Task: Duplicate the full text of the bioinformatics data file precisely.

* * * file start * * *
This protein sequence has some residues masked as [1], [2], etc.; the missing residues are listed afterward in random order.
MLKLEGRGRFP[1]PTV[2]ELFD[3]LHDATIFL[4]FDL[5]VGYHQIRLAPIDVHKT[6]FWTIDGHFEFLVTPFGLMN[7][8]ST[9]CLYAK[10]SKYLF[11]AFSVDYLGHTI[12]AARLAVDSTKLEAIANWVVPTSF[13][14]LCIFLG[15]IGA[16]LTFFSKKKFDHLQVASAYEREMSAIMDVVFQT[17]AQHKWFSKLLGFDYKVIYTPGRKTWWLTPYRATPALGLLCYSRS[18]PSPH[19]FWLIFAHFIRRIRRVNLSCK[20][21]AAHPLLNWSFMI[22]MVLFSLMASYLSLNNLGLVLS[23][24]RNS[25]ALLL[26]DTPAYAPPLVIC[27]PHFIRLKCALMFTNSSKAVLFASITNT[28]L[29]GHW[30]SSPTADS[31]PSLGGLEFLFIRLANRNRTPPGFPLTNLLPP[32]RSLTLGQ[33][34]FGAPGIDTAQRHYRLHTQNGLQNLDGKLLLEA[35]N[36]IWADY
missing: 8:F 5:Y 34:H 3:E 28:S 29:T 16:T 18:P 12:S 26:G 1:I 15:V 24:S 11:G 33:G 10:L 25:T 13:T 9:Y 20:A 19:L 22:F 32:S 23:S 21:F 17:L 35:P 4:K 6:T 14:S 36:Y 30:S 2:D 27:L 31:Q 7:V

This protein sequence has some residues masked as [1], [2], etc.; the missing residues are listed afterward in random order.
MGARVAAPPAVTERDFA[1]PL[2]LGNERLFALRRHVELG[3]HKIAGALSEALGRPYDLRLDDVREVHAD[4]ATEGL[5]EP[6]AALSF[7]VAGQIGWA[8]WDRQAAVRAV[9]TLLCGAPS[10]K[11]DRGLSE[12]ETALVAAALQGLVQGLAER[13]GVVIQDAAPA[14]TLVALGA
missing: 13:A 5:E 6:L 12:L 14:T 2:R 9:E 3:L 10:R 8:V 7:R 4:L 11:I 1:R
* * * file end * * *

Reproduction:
This protein sequence has some residues masked as [1], [2], etc.; the missing residues are listed afterward in random order.
MLKLEGRGRFP[1]PTV[2]ELFD[3]LHDATIFL[4]FDL[5]VGYHQIRLAPIDVHKT[6]FWTIDGHFEFLVTPFGLMN[7][8]ST[9]CLYAK[10]SKYLF[11]AFSVDYLGHTI[12]AARLAVDSTKLEAIANWVVPTSF[13][14]LCIFLG[15]IGA[16]LTFFSKKKFDHLQVASAYEREMSAIMDVVFQT[17]AQHKWFSKLLGFDYKVIYTPGRKTWWLTPYRATPALGLLCYSRS[18]PSPH[19]FWLIFAHFIRRIRRVNLSCK[20][21]AAHPLLNWSFMI[22]MVLFSLMASYLSLNNLGLVLS[23][24]RNS[25]ALLL[26]DTPAYAPPLVIC[27]PHFIRLKCALMFTNSSKAVLFASITNT[28]L[29]GHW[30]SSPTADS[31]PSLGGLEFLFIRLANRNRTPPGFPLTNLLPP[32]RSLTLGQ[33][34]FGAPGIDTAQRHYRLHTQNGLQNLDGKLLLEA[35]N[36]IWADY
missing: 8:F 5:Y 34:H 3:E 28:S 29:T 16:T 18:P 12:S 26:G 1:I 15:V 24:S 11:G 33:G 10:L 25:T 13:T 9:Y 20:A 19:L 22:F 32:S 23:S 21:F 17:L 35:P 4:K 6:T 14:S 36:Y 30:S 2:D 27:L 31:Q 7:V

This protein sequence has some residues masked as [1], [2], etc.; the missing residues are listed afterward in random order.
MGARVAAPPAVTERDFA[1]PL[2]LGNERLFALRRHVELG[3]HKIAGALSEALGRPYDLRLDDVREVHAD[4]ATEGL[5]EP[6]AALSF[7]VAGQIGWA[8]WDRQAAVRAV[9]TLLCGAPS[10]K[11]DRGLSE[12]ETALVAAALQGLVQGLAER[13]GVVIQDAAPA[14]TLVALGA
missing: 13:A 5:E 6:L 12:L 14:T 2:R 9:E 3:L 10:R 8:V 7:R 4:L 11:I 1:R